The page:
Ai Weiwei’s Tax Troubles Take New Turn

November 14, 2011 Updated: November 21, 2011
Pu Zhiqiang the lawyer for Chinese artist Ai Weiwei
Pu Zhiqiang (C), the lawyer for Chinese artist Ai Weiwei, talks to the media at the artists studio in Beijing on Nov. 14, Pu said the tax office in Beijing has refused to accept money the activist needs to pay in order to lodge an appeal against a huge tax bill. (Peter Parks/AFP/Getty Images)

Beijing tax authorities have thrown up another hurdle for Ai Weiwei and his legal team that seek to contest a politically charged tax case against the dissident-artist.

Ai’s attorney Pu Zhiqiang told The Epoch Times on Nov. 14 that they submitted a bank deposit certificate, a necessary step to be able to contest the charges against Ai and get the case reviewed.

After being released from jail Ai was hit with a demand that the company that produces his art, Beijing Fake Cultural Development Ltd., pay “back taxes.” Observers regard the charges as politically motivated.

But rather than accepting the bank deposit certificate as collateral and moving the case forward, the authorities demanded that the money—8.5 million yuan (US$1.3 million)—be paid directly into a tax bureau account.

“This is not required by the law, so we decided not to cooperate,” Pu said.

He said that they have complied with the tax bureau’s regulations, and that they have followed the law closely. The demand to directly pay the money over “makes us feel so humiliated,” Pu said.

Pu said his law firm has sent a notice to the tax bureau: “As tax payers, we are telling the tax authorities how we interpret the law and what we are expecting from them.”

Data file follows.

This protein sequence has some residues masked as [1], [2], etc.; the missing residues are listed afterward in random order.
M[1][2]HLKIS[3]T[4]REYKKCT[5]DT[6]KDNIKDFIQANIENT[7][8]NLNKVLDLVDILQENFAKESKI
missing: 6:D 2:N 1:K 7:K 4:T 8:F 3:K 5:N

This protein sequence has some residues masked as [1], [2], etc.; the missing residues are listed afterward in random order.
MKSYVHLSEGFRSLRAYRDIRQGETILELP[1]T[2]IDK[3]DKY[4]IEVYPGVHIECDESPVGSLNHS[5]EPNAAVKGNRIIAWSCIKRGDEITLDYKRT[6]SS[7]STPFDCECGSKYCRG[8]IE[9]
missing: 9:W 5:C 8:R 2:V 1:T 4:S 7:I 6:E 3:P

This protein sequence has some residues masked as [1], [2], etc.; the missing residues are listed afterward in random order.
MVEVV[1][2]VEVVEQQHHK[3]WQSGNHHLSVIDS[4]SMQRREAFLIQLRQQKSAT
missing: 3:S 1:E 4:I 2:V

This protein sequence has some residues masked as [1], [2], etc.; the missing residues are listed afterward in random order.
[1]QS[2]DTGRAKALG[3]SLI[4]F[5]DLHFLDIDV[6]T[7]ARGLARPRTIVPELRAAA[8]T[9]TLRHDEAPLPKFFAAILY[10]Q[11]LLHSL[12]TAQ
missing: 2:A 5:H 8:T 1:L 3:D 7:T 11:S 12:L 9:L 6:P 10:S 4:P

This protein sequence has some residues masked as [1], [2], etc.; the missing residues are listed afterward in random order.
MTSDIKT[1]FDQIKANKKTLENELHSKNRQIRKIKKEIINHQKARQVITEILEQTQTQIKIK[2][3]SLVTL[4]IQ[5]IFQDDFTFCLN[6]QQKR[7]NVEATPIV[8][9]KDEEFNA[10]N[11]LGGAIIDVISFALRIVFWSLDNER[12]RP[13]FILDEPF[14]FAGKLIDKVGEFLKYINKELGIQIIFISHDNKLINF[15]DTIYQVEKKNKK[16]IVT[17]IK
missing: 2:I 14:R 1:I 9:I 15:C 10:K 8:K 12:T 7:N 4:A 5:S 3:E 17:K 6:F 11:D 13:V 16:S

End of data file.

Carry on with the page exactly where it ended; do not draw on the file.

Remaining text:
After Ai Weiwei received a tax bill of 15.22 million yuan (US$2.4 million) on Nov. 1, donations have been pouring in, along with supportive messages.

Ai’s assistant Liu Yangping told The Epoch Times that the campaign to enlist “creditors” ended at midnight on Nov. 13 (or early on Nov. 14), and they had received 8.69 million yuan (US$1.37 million) from over 29,000 people. She said money still continued to pour in. Ai regards the monies as loans, not donations.

Pu has maintained that they will not pay the fine, instead requesting an administrative review. Ai has been threatened with jail if he fails to pay up.

Gao Ying, Ai’s mother, said in a radio interview that the enormous tax penalty was the authorities’ way of oppressing Ai, destroying his reputation, bankrupting him, and finally silencing him.

Pu sees major holes in the tax penalty story that he expects may be resolved through administration review—though that could take at least a year.

Ai Weiwei talks to an unidentified friend in his courtyard
Ai Weiwei (R) talks to an unidentified friend in his courtyard. (Peter Parks/AFP/Getty Images)

Ai, an outspoken critic of the Chinese regime, was detained on what are mostly considered to be fabricated tax evasion charges in April, and held at an undisclosed location for 80 days. He was released in June under the condition that he keeps a low profile.

He told Deutsche Welle that the public support he received was heartening.

Chinese freelance writer, Yin Deyi, one of Ai’s new “creditors,” told Deutsche Welle that he saw hope in the process. “A lot of people have expressed opposition to the dictatorship, which is a huge improvement for China,” Yin said.

Ai was not as optimistic about the process of administrative review, in an interview with Voice of America. “This is all we can do as citizens. The taxation bureau and public security work like a family. What they have done to me is beyond my imagination. When I was under detention, they warned that I might be locked up for 10 years.”